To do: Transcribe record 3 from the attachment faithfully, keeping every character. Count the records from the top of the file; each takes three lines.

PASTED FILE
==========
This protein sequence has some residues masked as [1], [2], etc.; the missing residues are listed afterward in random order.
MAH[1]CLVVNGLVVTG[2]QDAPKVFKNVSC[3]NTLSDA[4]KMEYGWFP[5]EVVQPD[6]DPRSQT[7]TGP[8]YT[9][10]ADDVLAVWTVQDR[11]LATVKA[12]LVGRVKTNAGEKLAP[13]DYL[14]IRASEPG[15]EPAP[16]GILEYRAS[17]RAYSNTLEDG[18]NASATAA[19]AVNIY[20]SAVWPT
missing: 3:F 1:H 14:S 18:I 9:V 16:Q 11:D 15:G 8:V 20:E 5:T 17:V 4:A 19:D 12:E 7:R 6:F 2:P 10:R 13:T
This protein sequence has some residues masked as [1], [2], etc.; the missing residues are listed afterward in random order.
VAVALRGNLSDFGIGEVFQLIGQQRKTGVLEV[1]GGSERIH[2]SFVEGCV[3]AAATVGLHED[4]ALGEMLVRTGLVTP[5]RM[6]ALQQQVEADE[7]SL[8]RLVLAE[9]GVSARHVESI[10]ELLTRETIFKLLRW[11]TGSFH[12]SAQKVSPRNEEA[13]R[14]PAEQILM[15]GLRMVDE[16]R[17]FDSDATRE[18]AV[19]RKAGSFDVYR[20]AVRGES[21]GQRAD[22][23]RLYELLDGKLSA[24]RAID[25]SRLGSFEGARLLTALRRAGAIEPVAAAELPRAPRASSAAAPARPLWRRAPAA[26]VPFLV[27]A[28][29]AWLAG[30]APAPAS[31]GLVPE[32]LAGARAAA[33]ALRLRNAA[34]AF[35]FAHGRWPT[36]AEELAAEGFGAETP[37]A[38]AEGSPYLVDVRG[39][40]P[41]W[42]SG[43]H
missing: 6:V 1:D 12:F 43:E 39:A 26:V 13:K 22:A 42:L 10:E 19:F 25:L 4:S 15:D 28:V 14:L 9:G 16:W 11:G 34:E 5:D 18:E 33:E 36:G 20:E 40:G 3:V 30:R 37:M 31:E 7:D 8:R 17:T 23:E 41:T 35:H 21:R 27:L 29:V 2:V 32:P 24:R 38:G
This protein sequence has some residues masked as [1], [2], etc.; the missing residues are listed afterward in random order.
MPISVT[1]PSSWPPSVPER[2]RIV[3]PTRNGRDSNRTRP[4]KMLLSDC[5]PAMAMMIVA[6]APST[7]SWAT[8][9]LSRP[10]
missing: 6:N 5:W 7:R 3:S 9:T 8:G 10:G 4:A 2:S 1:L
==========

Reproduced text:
This protein sequence has some residues masked as [1], [2], etc.; the missing residues are listed afterward in random order.
MPISVT[1]PSSWPPSVPER[2]RIV[3]PTRNGRDSNRTRP[4]KMLLSDC[5]PAMAMMIVA[6]APST[7]SWAT[8][9]LSRP[10]
missing: 6:N 5:W 7:R 3:S 9:T 8:G 10:G 4:A 2:S 1:L